In the past decade we have witnessed remarkable achievements in the development and implementation of noninvasive optical imaging. In spite of advancements in this area, the chemical design of fluorescent dyes and reporter probes is perceived as a limiting step in imaging. In order to push the technology forward for use in studies with large primates or humans, it is necessary to design better dyes. On top of the prerequisites of being stable and safe, such NIR dyes would have to emit with extremely high fluorescence quantum yields. However, currently used dyes emit approximately less than 30% quantum yield. We predict that ideal fluorescent dyes for medical imaging should have 40-50% quantum yield if optical imaging is to become a useful tool in clinical trials. In summary, much effort is needed to synthesize dyes meeting these requirements. The result could be an effective, safer imaging modality with broad use in clinical settings.

Experience obtained from our work and that of others has led us to believe that there is no single imaging modality which can effectively provide information that is sufficiently robust to detect biological events with high sensitivity, deep tissue penetration, and quick data acquisition and processing. Therefore, the current trend in this area attempts to combine the imaging modalities necessary to provide superior imaging properties through synergistic enhancements unmatched by any single modality. Advancements in the design of multimodal imaging probes will bring the field of optical imaging one step closer to clinical applications. For instance, multimodal probes have already been designed that contain moieties for nuclear and optical imaging that are able to detect HER2[76], target αvβ3 integrin expressed in human melanoma[77] and interleukin 11 receptor alpha-chain[78], as well as image the lymphatic system in mice.[50] Other multimodal probes have been synthesized that contain MR and optical imaging moieties. These probes have been used in the surgical resection of brain tumors[79], the detection of apoptotic cells[80], and for the delivery and noninvasive imaging of siRNAs to tumors.[81] Combining optical imaging with other imaging modalities allows for the advantages of each technique to be realized in one study. Moreover, multimodality allows for more data to be acquired with one probe, which can lead to a better diagnosis of disease or provide feedback on treatment efficacy.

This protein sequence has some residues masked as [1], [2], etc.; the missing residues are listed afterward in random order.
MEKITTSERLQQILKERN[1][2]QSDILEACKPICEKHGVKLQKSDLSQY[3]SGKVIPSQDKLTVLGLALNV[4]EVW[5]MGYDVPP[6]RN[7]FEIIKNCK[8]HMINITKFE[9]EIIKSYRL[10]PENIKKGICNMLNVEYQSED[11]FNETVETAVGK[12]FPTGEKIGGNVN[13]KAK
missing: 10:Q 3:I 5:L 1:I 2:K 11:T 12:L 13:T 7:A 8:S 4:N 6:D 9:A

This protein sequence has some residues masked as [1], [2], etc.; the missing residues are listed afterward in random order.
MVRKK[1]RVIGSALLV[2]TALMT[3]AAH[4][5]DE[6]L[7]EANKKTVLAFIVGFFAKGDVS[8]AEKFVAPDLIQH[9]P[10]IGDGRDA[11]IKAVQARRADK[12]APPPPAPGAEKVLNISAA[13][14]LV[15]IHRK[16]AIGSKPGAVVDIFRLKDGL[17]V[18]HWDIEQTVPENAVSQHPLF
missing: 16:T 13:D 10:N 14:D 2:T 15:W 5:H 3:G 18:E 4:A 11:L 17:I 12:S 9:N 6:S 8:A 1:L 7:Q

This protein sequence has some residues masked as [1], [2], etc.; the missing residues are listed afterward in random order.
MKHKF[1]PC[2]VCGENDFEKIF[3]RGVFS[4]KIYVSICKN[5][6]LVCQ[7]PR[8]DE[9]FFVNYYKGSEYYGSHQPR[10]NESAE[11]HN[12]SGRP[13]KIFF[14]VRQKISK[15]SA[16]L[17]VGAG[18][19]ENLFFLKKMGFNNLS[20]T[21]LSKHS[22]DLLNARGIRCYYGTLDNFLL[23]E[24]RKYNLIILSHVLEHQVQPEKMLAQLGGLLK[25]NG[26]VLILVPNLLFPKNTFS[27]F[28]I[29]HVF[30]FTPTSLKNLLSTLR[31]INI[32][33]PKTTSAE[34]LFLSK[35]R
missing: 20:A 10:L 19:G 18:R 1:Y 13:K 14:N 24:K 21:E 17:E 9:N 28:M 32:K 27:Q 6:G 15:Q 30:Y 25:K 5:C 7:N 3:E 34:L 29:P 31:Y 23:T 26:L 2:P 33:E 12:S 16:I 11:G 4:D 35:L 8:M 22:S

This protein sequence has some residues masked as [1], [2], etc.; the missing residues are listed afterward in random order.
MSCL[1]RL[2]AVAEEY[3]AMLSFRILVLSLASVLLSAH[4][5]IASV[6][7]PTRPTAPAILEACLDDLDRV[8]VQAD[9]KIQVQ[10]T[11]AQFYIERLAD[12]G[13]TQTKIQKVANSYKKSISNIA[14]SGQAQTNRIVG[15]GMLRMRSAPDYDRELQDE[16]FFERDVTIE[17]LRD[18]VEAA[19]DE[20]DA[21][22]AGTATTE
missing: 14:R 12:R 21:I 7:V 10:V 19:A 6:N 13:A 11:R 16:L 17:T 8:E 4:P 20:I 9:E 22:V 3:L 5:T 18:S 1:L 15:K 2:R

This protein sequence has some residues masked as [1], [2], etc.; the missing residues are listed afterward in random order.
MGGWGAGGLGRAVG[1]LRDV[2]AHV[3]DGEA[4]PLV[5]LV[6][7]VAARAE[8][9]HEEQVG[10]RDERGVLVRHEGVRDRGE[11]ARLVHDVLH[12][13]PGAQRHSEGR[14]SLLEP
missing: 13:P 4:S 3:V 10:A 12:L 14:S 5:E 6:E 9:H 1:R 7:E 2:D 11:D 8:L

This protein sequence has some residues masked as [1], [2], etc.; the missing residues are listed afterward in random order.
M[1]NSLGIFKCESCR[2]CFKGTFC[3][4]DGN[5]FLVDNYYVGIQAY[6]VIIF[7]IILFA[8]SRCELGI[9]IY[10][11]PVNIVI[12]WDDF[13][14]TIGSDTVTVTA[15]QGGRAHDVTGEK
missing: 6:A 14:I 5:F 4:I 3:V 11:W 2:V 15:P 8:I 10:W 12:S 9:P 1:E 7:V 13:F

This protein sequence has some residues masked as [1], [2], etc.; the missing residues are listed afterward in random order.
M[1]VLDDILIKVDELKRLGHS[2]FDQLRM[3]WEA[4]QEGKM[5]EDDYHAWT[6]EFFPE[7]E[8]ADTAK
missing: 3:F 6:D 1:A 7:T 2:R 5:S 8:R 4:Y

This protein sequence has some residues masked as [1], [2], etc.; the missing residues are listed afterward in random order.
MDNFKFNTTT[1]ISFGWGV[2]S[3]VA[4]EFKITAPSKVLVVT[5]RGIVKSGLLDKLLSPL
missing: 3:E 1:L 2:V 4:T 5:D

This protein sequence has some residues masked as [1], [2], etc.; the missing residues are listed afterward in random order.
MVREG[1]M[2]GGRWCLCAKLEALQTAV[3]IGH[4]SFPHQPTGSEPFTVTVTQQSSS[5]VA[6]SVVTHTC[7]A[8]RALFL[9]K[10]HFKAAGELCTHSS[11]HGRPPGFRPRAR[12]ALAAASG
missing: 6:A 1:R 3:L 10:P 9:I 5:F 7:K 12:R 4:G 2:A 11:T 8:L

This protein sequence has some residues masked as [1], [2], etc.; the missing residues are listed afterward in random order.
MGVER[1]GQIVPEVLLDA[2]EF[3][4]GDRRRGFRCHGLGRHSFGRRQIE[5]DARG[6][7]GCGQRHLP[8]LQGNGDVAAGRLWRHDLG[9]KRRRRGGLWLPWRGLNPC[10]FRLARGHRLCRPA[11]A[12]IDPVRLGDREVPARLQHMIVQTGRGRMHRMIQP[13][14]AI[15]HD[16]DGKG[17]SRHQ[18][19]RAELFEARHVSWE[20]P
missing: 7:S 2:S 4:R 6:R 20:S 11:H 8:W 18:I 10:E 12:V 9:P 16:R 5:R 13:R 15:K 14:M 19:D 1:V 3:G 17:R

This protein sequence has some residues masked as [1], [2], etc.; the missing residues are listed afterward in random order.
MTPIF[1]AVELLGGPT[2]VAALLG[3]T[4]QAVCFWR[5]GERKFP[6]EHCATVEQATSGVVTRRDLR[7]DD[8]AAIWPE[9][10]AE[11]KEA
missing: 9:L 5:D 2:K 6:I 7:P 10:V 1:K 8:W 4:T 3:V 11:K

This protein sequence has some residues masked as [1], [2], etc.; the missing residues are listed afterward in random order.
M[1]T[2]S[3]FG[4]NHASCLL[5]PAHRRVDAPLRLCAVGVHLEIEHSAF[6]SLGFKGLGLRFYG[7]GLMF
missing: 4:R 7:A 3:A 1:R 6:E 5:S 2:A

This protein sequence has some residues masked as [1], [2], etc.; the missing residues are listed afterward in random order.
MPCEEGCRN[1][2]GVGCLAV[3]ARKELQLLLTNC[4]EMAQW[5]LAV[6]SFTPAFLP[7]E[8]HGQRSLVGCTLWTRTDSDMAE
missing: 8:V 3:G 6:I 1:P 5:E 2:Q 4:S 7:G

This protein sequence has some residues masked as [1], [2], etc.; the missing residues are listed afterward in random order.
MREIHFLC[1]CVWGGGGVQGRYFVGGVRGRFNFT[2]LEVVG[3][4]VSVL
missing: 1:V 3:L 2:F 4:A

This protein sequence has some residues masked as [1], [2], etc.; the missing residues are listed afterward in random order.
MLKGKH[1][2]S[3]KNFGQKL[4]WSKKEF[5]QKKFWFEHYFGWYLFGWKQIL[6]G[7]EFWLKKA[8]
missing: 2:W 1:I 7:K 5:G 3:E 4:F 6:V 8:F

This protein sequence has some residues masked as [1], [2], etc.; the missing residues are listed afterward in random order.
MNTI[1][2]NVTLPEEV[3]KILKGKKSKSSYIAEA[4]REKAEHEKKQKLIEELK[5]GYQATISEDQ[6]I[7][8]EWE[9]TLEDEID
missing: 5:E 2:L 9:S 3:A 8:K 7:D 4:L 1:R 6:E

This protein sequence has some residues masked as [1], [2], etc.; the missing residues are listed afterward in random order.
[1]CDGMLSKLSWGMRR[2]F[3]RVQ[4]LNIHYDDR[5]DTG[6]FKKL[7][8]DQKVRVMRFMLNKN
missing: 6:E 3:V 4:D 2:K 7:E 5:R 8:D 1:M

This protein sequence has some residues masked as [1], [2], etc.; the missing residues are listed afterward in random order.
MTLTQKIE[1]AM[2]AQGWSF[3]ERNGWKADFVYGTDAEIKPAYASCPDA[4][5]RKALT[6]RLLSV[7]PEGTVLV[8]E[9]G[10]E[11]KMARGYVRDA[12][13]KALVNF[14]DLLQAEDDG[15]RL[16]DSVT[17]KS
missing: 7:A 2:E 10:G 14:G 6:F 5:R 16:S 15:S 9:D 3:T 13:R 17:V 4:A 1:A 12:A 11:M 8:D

The authors gratefully acknowledge Dr. Samantha Nolting for her help in preparing the manuscript and Michiyo Koyama for figure preparation. The authors are partially supported by grants from the NIBIB (1R03EB009524-01) and NIA (AG026366).


fluorescence resonance energy transfer
fluorescein isothiocyanate
matrix metalloproteinase
highest occupied molecular orbital
lowest occupied molecular orbital
folate receptor
blood brain barrier
cell-penetrating peptides
activated cell-penetrating peptides
quenched activity-based probe
urokinase plasminogen-activator
multiple antigenic peptide
polyethylene glycol
human epithelial growth factor receptor type2
ribonucleic acid
small interfering ribonucleic acid
arginylglycylaspartic acid


CONFLICT OF INTEREST The authors report no conflicts of interest.